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itsme
06-29-2005, 01:57 PM
Hi there,

Today I managed to wire up 2 of my steppers and I have attached one to my machine (Sieg Super X1). I machined new bearing blocks with angular contact ball bearings and I'm using a toothed belt with 1:1 ratio. My control board is a Unipolar 4-axis Xylotex unit and the motors are rated at 254ozin at 2.5A and 4.5V. I'm using the standard acme leadscrews and the motors are running at 2.1A.

According to what TurboCNC is saying, I'm getting 1500mm/min max speed at 10000Hz, without losing any steps. How does this speed compare to other desktop mills? I can take it up to 12000Hz without losing steps, but the machine seems happier at 10000. At about 14000Hz, it starts to lose steps. I haven't played too much with the acceleration yet.

I was quite relieved to actually see these motors working. The y-axis, which is the axis that is connected up, is probably the heaviest axis (ie. needs the most force) , as the gibs need to be quite tight to keep the accuracy. I reckon that the x-axis will be capable of higher speeds than the y-axis.

I now have a few questions (since I've never used any stepper motors before).

Is it normal for the stepper motors to get hot? I ran it for about 10 minutes and after this time the motors were hot, but I could still hold them with my hands without getting uncomfortable.

Is it normal for a motor to get hot when plugged in, but not being used?

How hot should the driver chips get on the board? Mine were quite hot (hotter than the motors). The board is in a PC case and has got 1 fan blowing air in and basically 2 fans sucking air out (all normal 80mm 12V PC fans). The board isn't directly in the path of either of these fans. I'm thinking about getting another PC fan tomorrow that will be directed over the driver chips.

I can't wait to finish the rest of this machine and start making some useful things - like fancy, 3D paperweights!!! The x-axis should be running by the end of tonight and the Z should hopefully be done in the next week. Once the x-axis is done, I'll start off with some simple 2D shapes. Yippee!!!

Regards
Warren

CNCgr
06-29-2005, 02:15 PM
Is it normal for the stepper motors to get hot?

Is it normal for a motor to get hot when plugged in, but not being used?
Yes, it's normal. As long as you don't exceed the current rating, they'll be ok. When a stepper isn't moving, it has holding torque, there's current running through it.


How hot should the driver chips get on the board?

You should read the chips datasheet. Most chips can handle up to 100°C. You should put heatsinks on them, they are more efficient than just a fan.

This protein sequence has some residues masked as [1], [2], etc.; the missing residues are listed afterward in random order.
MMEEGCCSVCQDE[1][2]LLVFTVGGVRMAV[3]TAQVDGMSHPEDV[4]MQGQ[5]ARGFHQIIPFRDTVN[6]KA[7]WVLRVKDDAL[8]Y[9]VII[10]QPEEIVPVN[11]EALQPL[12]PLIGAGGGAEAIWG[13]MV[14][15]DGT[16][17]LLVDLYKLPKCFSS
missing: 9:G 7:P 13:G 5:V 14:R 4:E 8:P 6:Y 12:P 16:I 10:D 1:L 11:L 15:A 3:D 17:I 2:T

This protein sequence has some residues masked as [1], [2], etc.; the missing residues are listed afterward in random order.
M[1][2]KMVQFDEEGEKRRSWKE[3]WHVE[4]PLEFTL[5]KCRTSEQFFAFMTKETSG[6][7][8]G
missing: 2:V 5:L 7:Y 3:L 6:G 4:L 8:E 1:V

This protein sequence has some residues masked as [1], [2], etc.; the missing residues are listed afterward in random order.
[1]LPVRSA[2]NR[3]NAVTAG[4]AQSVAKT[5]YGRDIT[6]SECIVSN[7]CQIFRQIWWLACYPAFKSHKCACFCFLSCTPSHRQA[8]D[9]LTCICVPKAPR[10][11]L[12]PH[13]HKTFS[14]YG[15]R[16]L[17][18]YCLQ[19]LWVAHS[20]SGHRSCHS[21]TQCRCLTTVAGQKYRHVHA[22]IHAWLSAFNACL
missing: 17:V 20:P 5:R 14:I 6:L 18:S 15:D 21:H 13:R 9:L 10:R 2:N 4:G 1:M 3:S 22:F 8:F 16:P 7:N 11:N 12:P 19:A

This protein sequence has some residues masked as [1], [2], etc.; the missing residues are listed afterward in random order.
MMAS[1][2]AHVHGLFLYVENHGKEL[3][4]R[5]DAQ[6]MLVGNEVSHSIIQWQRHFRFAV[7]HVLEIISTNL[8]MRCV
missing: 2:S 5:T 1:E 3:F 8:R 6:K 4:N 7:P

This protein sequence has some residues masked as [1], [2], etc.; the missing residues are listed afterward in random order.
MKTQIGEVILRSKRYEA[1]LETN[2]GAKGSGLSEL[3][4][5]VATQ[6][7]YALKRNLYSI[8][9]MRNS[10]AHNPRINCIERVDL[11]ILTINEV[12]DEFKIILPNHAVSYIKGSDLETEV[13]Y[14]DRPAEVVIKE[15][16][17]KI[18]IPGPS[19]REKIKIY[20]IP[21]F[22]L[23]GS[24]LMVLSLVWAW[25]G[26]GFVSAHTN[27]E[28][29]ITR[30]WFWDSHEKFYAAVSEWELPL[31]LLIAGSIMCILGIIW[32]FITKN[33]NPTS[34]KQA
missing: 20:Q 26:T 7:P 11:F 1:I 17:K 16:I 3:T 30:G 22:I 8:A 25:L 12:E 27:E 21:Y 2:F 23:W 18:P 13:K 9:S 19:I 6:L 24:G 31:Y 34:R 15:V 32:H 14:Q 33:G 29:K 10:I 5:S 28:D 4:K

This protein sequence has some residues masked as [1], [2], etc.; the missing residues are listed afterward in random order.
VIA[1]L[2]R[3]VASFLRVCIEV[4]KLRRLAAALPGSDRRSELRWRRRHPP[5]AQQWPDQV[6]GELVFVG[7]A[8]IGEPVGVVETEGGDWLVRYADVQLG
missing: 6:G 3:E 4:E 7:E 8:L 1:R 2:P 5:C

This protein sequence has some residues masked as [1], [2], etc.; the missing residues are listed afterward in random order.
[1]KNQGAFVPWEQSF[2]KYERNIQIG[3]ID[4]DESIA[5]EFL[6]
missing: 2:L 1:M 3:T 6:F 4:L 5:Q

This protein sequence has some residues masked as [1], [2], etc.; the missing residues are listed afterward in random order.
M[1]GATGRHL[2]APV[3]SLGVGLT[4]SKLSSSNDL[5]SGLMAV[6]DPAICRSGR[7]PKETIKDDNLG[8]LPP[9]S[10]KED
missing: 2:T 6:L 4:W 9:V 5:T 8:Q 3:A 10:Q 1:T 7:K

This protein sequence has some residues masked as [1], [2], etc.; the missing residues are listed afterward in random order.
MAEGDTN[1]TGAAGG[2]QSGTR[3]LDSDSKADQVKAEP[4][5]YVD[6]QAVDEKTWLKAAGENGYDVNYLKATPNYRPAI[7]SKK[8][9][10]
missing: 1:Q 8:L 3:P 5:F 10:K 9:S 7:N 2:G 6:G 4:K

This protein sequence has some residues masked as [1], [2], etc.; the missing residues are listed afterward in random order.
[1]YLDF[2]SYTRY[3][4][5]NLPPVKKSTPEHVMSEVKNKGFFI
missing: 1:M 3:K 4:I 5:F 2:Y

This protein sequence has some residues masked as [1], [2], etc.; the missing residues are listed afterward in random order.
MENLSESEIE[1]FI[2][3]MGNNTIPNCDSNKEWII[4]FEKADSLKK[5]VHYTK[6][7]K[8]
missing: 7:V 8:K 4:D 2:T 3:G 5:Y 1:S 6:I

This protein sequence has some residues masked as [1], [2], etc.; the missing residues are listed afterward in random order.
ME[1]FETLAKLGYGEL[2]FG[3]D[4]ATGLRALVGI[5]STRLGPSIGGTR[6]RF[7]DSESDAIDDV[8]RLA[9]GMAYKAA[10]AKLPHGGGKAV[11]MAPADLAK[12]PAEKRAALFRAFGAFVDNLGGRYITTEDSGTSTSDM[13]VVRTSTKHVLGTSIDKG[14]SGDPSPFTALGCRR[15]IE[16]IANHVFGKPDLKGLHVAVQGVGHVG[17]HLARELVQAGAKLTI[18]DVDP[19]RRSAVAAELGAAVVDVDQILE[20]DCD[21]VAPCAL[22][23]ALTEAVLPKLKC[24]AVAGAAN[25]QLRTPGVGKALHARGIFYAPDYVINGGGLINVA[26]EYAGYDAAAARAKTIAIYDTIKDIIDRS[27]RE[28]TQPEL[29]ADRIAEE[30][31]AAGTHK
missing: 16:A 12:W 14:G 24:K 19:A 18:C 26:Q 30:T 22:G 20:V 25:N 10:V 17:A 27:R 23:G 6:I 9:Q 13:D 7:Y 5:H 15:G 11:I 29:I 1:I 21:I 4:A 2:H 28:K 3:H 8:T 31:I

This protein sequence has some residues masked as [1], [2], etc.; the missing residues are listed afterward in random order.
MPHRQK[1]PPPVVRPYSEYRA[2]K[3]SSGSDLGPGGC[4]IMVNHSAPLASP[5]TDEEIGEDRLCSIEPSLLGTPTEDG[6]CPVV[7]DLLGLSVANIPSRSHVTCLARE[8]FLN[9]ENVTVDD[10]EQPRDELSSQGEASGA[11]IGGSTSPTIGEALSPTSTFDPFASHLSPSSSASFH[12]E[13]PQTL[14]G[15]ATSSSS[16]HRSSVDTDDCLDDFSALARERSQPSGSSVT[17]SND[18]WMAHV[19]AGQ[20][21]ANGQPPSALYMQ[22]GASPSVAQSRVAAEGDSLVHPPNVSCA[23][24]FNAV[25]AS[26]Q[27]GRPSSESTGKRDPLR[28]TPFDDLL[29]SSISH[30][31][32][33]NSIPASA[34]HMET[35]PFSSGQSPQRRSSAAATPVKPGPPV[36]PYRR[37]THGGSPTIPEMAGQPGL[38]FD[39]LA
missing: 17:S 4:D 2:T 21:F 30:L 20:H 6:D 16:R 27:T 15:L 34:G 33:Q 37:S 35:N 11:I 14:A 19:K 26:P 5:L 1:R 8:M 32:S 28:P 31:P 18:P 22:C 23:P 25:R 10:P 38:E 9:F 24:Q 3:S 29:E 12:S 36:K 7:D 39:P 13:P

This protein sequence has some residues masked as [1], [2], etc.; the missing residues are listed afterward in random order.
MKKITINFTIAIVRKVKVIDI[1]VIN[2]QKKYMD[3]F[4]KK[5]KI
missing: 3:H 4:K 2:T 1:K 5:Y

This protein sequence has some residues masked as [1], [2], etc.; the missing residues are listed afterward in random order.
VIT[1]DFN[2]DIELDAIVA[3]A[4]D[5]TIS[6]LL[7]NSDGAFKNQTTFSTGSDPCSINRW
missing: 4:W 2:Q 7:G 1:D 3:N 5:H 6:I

itsme
06-29-2005, 02:31 PM
Hi,

Thanks for the reply. The max temperature rating is 85 deg C. What exactly does a heatsink involve? Can I just machine some nice aluminium blocks with a...umm...heatsink, and then somehow stick it onto the chips? What can I stick the aluminium blocks on with?

Thanks
Warren

ger21
06-29-2005, 02:58 PM
You should have a fan blowing directly on the chips, or on heatsinks if you add them.

itsme
06-29-2005, 04:58 PM
Hi,

I'll get a fan first thing tomorrow morning for the driver chips. I'll try and get the biggest 12V PC fan I can find...

I now have 2 axes. It's great! All I've done so far is draw a few circles and squares with a pencil in the chuck. The only problem that I have, is that the x-axis is reversed. I'm not sure if I can reverse it using software (TurboCNC) or if I will have to change the wiring on my board.

I think I'll also add heatsinks at some stage, but not right now.

Thanks
Warren

CNCgr
06-29-2005, 05:52 PM
What exactly does a heatsink involve? Can I just machine some nice aluminium blocks with a...umm...heatsink, and then somehow stick it onto the chips? What can I stick the aluminium blocks on with?

Sure you can. I just used a U-shaped piece of aluminum. It touches the 3 chips (I used heat transfer compound) and is bolted on the PCB on both ends. If you have space you can use a fancier heatsink. You could use Pentium heatsinks from an old PC.

Not much of a photo but you'll get the point:

buscht
06-29-2005, 06:00 PM
You can reverse the motor direction in TurboCNC. I can't remember exactly how to do it, but I know it can be done.

abasir
06-29-2005, 08:36 PM
In TurboCNC port configuration, under X-Axis direction pin setup just reverse the entry (i.e. if active low, change to active high :))

itsme
06-30-2005, 02:44 AM
Hi,

I'd rather change the direction in the software, because I'm a bit nervous to tamper with the board when it is working so well.

Can anyone tell me what sort of maximum table speed they are getting? I'd just like to know how my 1500mm/min compares. What I do know is that when you only have about 180mm travel, it gets eaten up quike quickly...much more pleasing than standing there winding handles all day!

Thanks
Warren